@rigmorole, To answer your question, I did buy an older bottle - round bottomed bottle in the square top cardboard box - but I've never heard of much variation with HP. As soon as this one's gone, I'll be buying the one in the new packaging without much trepidation! Thanks for your comments!


Well, another regular pleaser that I haven't had in years. Let's see how it holds up

Nose: Honey, grass, and an interesting smoke-burning tire, but without being acrid. Salt and sea-water behind dried fruit and candied nuts. It's a pretty fun combination, and very well integrated. Vanilla and eucalyptus top a green apple crumble that's heavy on sweet baked bits. The nose is elegant and enticing. Sweet, salty, floral, fruity, and smoky. Deeelish.

Palate: Flabbier and lighter than I'd have expected from the nose. Similar base, honey, wood, lemon and non-sour kumquats. Salted vanilla ice cream (woohoo!) and maybe chocolate malt. The wood creates this great mushroom and earthy strand, and then helps to tighten up the flavors at the mid-palate.

Finish: Lemon and salt. The wood has something of artificial sweetness to me (Hi and Low - aspartame), which puts me off somewhat. I can see why so many swear by HP, and I liked it, though I was distracted at points and it left that awkward sweetness for me (especially after the honey was so well done)! B-/B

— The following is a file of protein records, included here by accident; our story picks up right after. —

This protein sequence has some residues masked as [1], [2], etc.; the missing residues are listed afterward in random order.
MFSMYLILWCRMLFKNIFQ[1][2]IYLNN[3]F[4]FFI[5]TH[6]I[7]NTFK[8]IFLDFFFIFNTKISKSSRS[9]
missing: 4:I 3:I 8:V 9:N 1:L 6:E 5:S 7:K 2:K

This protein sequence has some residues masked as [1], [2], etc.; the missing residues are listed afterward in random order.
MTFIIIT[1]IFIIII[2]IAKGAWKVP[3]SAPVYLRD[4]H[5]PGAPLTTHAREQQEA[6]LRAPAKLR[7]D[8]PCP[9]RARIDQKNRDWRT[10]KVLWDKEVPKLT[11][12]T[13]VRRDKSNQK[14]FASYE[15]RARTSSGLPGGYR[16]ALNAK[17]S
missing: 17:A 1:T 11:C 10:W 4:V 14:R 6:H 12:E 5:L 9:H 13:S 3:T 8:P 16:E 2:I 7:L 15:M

I've always loved the highland park range, and I've had the Highland Park 18 on many occasions. Finally have one in front of me to review.

Nose: Some good sherry and thick honey notes, sticky stewed fruits and some dried apple, toffee, some smooth notes of peat and campfire cinder smoke, some sea sprey and slight floral notes.

Palate: starts out quite dry and oak like but becomes very juicy, leads off with it's sherry oak influence, Lovely sweet notes of honey and honeycomb, Slightly salty with notes of the sea then leading into some peat, smoke from a good campfire.

Finish: trails of with a very smooth taste of peat and smoke, slightly fruity still and sweet notes of thick fresh honey.

This is my favourite general standard range whisky from any distillery. It is truly great stuff. In a way it has every note of scotch (sherry, slaty, honey, floral, peaty ect) all in perfect balance. Still by favourite general bottle.